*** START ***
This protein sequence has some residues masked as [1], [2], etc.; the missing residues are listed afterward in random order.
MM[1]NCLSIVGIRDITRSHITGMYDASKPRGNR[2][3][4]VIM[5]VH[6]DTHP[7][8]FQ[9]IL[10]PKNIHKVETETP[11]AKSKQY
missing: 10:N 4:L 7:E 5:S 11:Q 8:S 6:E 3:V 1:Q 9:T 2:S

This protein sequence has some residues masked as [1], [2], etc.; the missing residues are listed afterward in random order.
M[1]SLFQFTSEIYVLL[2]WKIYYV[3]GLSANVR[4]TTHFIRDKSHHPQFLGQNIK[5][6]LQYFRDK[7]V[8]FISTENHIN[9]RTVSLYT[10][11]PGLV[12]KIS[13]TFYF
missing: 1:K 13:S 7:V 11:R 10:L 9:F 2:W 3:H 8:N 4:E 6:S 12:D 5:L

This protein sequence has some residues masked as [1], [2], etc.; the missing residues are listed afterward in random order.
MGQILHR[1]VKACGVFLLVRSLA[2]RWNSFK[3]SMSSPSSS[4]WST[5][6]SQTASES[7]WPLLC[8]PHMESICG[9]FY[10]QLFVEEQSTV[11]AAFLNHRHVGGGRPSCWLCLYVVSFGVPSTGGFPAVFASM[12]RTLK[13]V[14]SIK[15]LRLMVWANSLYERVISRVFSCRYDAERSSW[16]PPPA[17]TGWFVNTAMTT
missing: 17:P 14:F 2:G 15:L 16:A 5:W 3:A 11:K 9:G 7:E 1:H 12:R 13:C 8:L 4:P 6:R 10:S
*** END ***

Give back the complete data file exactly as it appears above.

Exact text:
This protein sequence has some residues masked as [1], [2], etc.; the missing residues are listed afterward in random order.
MM[1]NCLSIVGIRDITRSHITGMYDASKPRGNR[2][3][4]VIM[5]VH[6]DTHP[7][8]FQ[9]IL[10]PKNIHKVETETP[11]AKSKQY
missing: 10:N 4:L 7:E 5:S 11:Q 8:S 6:E 3:V 1:Q 9:T 2:S

This protein sequence has some residues masked as [1], [2], etc.; the missing residues are listed afterward in random order.
M[1]SLFQFTSEIYVLL[2]WKIYYV[3]GLSANVR[4]TTHFIRDKSHHPQFLGQNIK[5][6]LQYFRDK[7]V[8]FISTENHIN[9]RTVSLYT[10][11]PGLV[12]KIS[13]TFYF
missing: 1:K 13:S 7:V 11:R 10:L 9:F 2:W 3:H 8:N 4:E 6:S 12:D 5:L

This protein sequence has some residues masked as [1], [2], etc.; the missing residues are listed afterward in random order.
MGQILHR[1]VKACGVFLLVRSLA[2]RWNSFK[3]SMSSPSSS[4]WST[5][6]SQTASES[7]WPLLC[8]PHMESICG[9]FY[10]QLFVEEQSTV[11]AAFLNHRHVGGGRPSCWLCLYVVSFGVPSTGGFPAVFASM[12]RTLK[13]V[14]SIK[15]LRLMVWANSLYERVISRVFSCRYDAERSSW[16]PPPA[17]TGWFVNTAMTT
missing: 17:P 14:F 2:G 15:L 16:A 5:W 3:A 11:K 9:G 7:E 1:H 12:R 13:C 8:L 4:P 6:R 10:S